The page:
Alex Lifeson of Rush is back in a new band called Envy of None. Stream the debut album here.

Alex Lifeson might be annoyed by that headline. As the last person in with this new four-person group, he made it very clear to me that he’s just another member and in no way wants to be the guy everyone is staring at. He and the other two guys (Andy Curran and Alfio Annabalini) want the attention to go to Maiah Wynne, a song singer from Portland, Oregon. Everyone wants her to be the face and image of the band.

Long story short: Andy was pressed into judging a singer-songwriter contest and was assigned to Maiah. He liked what he heard and suggested that she start networking with other songwriters in order to build her chops. She replied, “Well, can I work with you?” Andy accepted and the two spend time trading files. When things reached a certain stage, Andy looped in Alfio who was impressed. He began contributing to the mixes.

Alex came in last. Andy had worked with him for years as part of Rush’s management team, so on a whim, he sent him some tracks he, Maiah, and Alfio had been working on. Alex’s response was “Can I get in on this?” And here we are.

The debut Envy of None album (out now) is somewhere between Garbage, Billy Eilish, Poriheads, and a Canadian band from the 90s called Delerium. The production is so stunning that it will immediately highlight any flaws you have with your headphones or speakers.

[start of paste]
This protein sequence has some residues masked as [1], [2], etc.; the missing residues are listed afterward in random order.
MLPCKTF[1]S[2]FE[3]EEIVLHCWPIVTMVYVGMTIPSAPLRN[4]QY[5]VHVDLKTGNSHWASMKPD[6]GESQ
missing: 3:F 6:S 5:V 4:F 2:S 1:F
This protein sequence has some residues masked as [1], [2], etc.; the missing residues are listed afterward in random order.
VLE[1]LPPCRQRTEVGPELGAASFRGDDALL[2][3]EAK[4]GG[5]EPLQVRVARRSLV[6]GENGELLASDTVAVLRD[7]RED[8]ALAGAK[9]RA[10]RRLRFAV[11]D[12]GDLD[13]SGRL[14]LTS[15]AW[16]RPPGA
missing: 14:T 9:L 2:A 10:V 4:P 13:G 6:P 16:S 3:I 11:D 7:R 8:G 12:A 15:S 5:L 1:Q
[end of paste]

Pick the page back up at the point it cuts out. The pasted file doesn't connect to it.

I like it a lot. Here’s your chance to stream the whole thing. Click “play” and just let it run.

  1. Never Said I Loved You
  2. Shadow
  3. Look Inside
  4. Liar
  5. Spy House
  6. Dog’s Life
  7. Kabul Blues
  8. Old Strings
  9. Dumb
  10. Enemy
  11. Western Sunset (An Alex Lifeson instrumental dedicated to Neil Peart).

Alan Cross

is an internationally known broadcaster, interviewer, writer, consultant, blogger and speaker. In his 40+ years in the music business, Alan has interviewed the biggest names in rock, from David Bowie and U2 to Pearl Jam and the Foo Fighters. He’s also known as a musicologist and documentarian through programs like The Ongoing History of New Music.

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